Monthly Archives: February 2013

Discuss Amongst Yourselves

I love my job.

I love that I work for a non-profit. I love that I work in the arts. I even love the building I work in.

I love that my job requires me to have a working knowledge of carpentry, knots, basic wiring, how to sew body parts onto a styrofoam dummy, how to make canned pears into fish fillets, and how to get hard water stains out of crystal.

I love that I can fix almost anything with hot glue an gaffers tape.

In five minutes.

In the dark.

And I love the people I work with. There are certainly exceptions, but most people in the arts are educated, passionate, and excellent bakers.

And they’re fun to talk to. College degrees and rich inner lives make for great conversation.

Which is why I owe them somewhat of an apology. See, for the last 2.5 years my topics of discussion have revolved around 1) how tired I am. 2) how awesome my kid is. 3) How awful my kid is. 4) how tired I am, and 5) something I can’t remember – sorry, I didn’t get much sleep last night.

They’ve all been very patient with me – nods, smiles, and commiseration abound.

But believe it or not, effort is being made. I think the rate at which I mention what time I wake up has dropped from 48 times per hour to about 30. I’ve been trying to cultivate opinions on things like Downton Abbey, awards shows, certain Kardashians, and those clowns in congress. What a bunch of clowns.

Other parents know what I’m talking about here. It’s hard to express how one can become so fixated on something. But it’s kind of like waking up one morning with a third arm, an exoskeleton and a French accent. It takes a while for these new developments to become mundane.

So bear with me. Working together we can get through this.

Which reminds me – my son did this awesome thing at 5:30 this morning we were…wait. No! No, I won’t!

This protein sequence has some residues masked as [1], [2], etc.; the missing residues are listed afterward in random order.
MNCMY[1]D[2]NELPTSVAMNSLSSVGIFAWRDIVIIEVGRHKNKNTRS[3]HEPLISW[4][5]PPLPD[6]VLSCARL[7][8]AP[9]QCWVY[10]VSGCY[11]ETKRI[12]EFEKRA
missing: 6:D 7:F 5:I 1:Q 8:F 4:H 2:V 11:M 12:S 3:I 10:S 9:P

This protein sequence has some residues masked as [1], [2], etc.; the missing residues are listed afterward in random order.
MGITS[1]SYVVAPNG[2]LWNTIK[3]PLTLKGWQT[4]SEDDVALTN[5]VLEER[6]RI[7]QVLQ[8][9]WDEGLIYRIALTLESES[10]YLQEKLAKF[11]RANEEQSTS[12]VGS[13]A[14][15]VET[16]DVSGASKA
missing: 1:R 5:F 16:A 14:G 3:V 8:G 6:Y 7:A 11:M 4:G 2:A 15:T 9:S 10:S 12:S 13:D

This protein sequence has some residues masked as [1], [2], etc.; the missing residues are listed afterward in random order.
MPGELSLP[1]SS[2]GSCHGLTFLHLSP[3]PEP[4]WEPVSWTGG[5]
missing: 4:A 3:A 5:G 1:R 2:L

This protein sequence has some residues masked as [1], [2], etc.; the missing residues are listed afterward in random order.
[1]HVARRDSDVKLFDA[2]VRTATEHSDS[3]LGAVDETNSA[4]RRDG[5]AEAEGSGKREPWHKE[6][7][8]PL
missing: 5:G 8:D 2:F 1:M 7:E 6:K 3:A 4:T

Sorry about that. So, how about that Glee, huh? Those plucky underdogs sure can sing.

 

 

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It Also Works For Playing Risk.

There are a lot of books out there on parenting.

Dr. Spock, Dr. Sears, Dr. Seuss, Dr. Dre, everybody has an opinion. Britney Spears’ mom even had a book deal, at least until her younger teenage daughter got pregnant and her older one shaved her head and went into rehab.

And that’s just literature. The entire lineup of TLC can be considered one giant instructional video on how not to raise a functional human being.

I read up on some of these books before contraction day, and would vigorously recommend at least skimming a few, but my current favorite manual on Dadness won’t be found in the family/parenting/infant section of the bookstore. It won’t be popping up on the “customers also bought” bar on Amazon.

My current favorite parenting manual is Sun Tzu’s Art of War.

It’s not just for Sociopathic financial executives anymore.

I’ve mentioned before that I looked at parenting like a fight – in that you can prepare all you want, but when it happens the script goes out the window and you just have to roll with what comes. And now I’m going to wax blogosophic on The Art of War and it’s applications to child rearing. So, just to be clear,  I wish to take a moment to state for the record that parenthood is not combat. Your child is not your enemy. And though you will engage in many battles, there will never be victory. You will never win. There is no winning in parenting, only naps.

Everybody clear? Bitchin.

Now, here’s how parenthood is exactly like combat.

Sun Tzu writes: “All warfare is based on deception.” He writes this a lot. If you take away nothing else from The Art of War, understand that war is based on deception.

And so is parenthood.

Well, maybe deception is the wrong word. It’s more like distraction.

Stuffed toys, balloons, dogs trucks, and – should all else fail – videos and food. As a parent your entire day consists of deploying these forces to keep your target safe, engaged, and away from your laptop.

A wise man does not try to stop the flow of a river, so a wise parent avoids abrupt intervention, instead channeling the little dynamo in a more beneficial direction. Try to take your phone out of their mouth and you’ve only made more wailing, tantrum-throwing work for yourself. But wait, is that a giraffe over your shoulder? Ooh, isn’t that more fun to chew?